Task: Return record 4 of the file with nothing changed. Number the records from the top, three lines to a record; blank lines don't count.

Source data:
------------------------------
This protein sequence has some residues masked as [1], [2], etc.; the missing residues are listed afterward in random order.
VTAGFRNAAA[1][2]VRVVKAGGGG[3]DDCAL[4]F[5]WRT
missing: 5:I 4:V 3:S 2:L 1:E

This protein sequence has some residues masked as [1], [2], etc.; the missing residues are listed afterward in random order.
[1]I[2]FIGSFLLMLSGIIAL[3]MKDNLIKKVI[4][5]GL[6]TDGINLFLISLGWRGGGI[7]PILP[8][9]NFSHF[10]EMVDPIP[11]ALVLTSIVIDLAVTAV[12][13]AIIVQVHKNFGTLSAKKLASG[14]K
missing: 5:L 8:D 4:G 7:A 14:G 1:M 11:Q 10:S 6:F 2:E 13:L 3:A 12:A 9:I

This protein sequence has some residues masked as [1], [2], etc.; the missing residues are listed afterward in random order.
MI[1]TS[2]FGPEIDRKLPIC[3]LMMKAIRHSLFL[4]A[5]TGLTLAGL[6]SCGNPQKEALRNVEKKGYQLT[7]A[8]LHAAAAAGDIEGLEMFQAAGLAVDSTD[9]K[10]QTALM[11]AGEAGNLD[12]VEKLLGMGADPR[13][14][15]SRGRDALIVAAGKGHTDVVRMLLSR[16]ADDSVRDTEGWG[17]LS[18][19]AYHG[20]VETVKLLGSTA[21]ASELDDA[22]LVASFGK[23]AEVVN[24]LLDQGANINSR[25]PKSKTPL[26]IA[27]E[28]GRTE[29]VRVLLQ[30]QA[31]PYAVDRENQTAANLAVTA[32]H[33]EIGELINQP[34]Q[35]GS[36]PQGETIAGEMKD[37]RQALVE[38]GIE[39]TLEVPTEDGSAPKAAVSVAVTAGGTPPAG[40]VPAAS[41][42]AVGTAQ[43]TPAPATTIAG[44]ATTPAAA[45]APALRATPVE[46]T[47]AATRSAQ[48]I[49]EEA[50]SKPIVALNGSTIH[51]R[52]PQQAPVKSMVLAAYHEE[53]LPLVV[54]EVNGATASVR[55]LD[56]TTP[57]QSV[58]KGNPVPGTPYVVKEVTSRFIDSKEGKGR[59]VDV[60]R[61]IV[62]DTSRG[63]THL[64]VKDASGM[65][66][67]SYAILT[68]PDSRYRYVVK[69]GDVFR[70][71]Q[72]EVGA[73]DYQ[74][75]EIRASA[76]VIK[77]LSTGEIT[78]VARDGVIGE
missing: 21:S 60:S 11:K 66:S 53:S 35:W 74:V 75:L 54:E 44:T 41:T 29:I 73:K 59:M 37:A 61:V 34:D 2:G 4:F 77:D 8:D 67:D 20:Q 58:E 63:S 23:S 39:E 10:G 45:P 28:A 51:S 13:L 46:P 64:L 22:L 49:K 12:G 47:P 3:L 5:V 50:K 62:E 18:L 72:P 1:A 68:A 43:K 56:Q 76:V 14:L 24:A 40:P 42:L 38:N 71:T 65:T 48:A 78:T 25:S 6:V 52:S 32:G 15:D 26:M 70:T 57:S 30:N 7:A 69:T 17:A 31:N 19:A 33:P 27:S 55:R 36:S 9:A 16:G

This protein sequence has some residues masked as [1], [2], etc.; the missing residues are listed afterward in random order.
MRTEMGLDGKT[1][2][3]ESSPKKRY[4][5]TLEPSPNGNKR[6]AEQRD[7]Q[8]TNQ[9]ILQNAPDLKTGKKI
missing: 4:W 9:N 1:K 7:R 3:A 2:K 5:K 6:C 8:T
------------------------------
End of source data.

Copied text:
This protein sequence has some residues masked as [1], [2], etc.; the missing residues are listed afterward in random order.
MRTEMGLDGKT[1][2][3]ESSPKKRY[4][5]TLEPSPNGNKR[6]AEQRD[7]Q[8]TNQ[9]ILQNAPDLKTGKKI
missing: 4:W 9:N 1:K 7:R 3:A 2:K 5:K 6:C 8:T